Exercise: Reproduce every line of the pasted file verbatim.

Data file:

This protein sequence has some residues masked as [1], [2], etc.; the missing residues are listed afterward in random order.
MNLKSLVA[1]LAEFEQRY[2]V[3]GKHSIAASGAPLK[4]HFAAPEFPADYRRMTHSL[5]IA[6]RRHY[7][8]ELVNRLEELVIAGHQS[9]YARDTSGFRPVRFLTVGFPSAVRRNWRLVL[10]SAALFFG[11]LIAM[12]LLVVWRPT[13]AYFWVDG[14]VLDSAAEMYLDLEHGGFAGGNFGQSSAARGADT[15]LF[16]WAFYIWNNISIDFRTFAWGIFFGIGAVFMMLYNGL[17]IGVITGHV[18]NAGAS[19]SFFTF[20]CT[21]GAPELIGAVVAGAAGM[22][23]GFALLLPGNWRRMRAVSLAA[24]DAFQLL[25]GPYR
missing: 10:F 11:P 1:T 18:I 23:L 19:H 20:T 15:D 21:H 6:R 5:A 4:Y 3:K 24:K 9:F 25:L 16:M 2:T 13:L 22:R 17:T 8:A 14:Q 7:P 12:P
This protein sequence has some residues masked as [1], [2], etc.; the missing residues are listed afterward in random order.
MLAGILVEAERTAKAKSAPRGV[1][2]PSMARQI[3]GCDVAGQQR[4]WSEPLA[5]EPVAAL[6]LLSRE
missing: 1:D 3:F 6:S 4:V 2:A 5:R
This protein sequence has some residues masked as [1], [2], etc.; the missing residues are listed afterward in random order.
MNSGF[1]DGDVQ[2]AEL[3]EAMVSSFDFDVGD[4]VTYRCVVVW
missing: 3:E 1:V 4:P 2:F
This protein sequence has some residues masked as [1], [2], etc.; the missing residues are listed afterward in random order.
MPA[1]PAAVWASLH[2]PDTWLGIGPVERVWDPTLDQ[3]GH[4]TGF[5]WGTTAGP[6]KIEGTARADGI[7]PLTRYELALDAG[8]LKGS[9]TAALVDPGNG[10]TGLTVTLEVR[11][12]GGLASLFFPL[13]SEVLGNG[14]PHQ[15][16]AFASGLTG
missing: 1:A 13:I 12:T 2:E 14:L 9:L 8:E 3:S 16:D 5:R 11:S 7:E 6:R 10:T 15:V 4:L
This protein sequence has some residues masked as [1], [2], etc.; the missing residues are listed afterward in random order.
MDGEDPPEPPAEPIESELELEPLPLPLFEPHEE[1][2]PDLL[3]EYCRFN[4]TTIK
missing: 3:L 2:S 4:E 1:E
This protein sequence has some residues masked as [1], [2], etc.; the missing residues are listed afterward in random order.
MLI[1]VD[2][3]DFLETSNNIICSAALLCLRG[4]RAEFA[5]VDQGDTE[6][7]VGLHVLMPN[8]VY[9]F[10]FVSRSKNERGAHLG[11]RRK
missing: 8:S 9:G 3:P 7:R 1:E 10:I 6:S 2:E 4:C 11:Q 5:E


This protein sequence has some residues masked as [1], [2], etc.; the missing residues are listed afterward in random order.
MNLKSLVA[1]LAEFEQRY[2]V[3]GKHSIAASGAPLK[4]HFAAPEFPADYRRMTHSL[5]IA[6]RRHY[7][8]ELVNRLEELVIAGHQS[9]YARDTSGFRPVRFLTVGFPSAVRRNWRLVL[10]SAALFFG[11]LIAM[12]LLVVWRPT[13]AYFWVDG[14]VLDSAAEMYLDLEHGGFAGGNFGQSSAARGADT[15]LF[16]WAFYIWNNISIDFRTFAWGIFFGIGAVFMMLYNGL[17]IGVITGHV[18]NAGAS[19]SFFTF[20]CT[21]GAPELIGAVVAGAAGM[22][23]GFALLLPGNWRRMRAVSLAA[24]DAFQLL[25]GPYR
missing: 10:F 11:P 1:T 18:I 23:L 19:H 20:T 15:D 21:H 6:R 5:A 4:Y 3:K 24:K 9:F 25:L 16:M 2:T 13:L 22:R 17:T 8:A 14:Q 7:P 12:P
This protein sequence has some residues masked as [1], [2], etc.; the missing residues are listed afterward in random order.
MLAGILVEAERTAKAKSAPRGV[1][2]PSMARQI[3]GCDVAGQQR[4]WSEPLA[5]EPVAAL[6]LLSRE
missing: 1:D 3:F 6:S 4:V 2:A 5:R
This protein sequence has some residues masked as [1], [2], etc.; the missing residues are listed afterward in random order.
MNSGF[1]DGDVQ[2]AEL[3]EAMVSSFDFDVGD[4]VTYRCVVVW
missing: 3:E 1:V 4:P 2:F
This protein sequence has some residues masked as [1], [2], etc.; the missing residues are listed afterward in random order.
MPA[1]PAAVWASLH[2]PDTWLGIGPVERVWDPTLDQ[3]GH[4]TGF[5]WGTTAGP[6]KIEGTARADGI[7]PLTRYELALDAG[8]LKGS[9]TAALVDPGNG[10]TGLTVTLEVR[11][12]GGLASLFFPL[13]SEVLGNG[14]PHQ[15][16]AFASGLTG
missing: 1:A 13:I 12:T 2:E 14:L 9:L 8:E 3:S 16:D 5:R 11:S 7:E 6:R 10:T 15:V 4:L
This protein sequence has some residues masked as [1], [2], etc.; the missing residues are listed afterward in random order.
MDGEDPPEPPAEPIESELELEPLPLPLFEPHEE[1][2]PDLL[3]EYCRFN[4]TTIK
missing: 3:L 2:S 4:E 1:E
This protein sequence has some residues masked as [1], [2], etc.; the missing residues are listed afterward in random order.
MLI[1]VD[2][3]DFLETSNNIICSAALLCLRG[4]RAEFA[5]VDQGDTE[6][7]VGLHVLMPN[8]VY[9]F[10]FVSRSKNERGAHLG[11]RRK
missing: 8:S 9:G 3:P 7:R 1:E 10:I 6:S 2:E 4:C 11:Q 5:E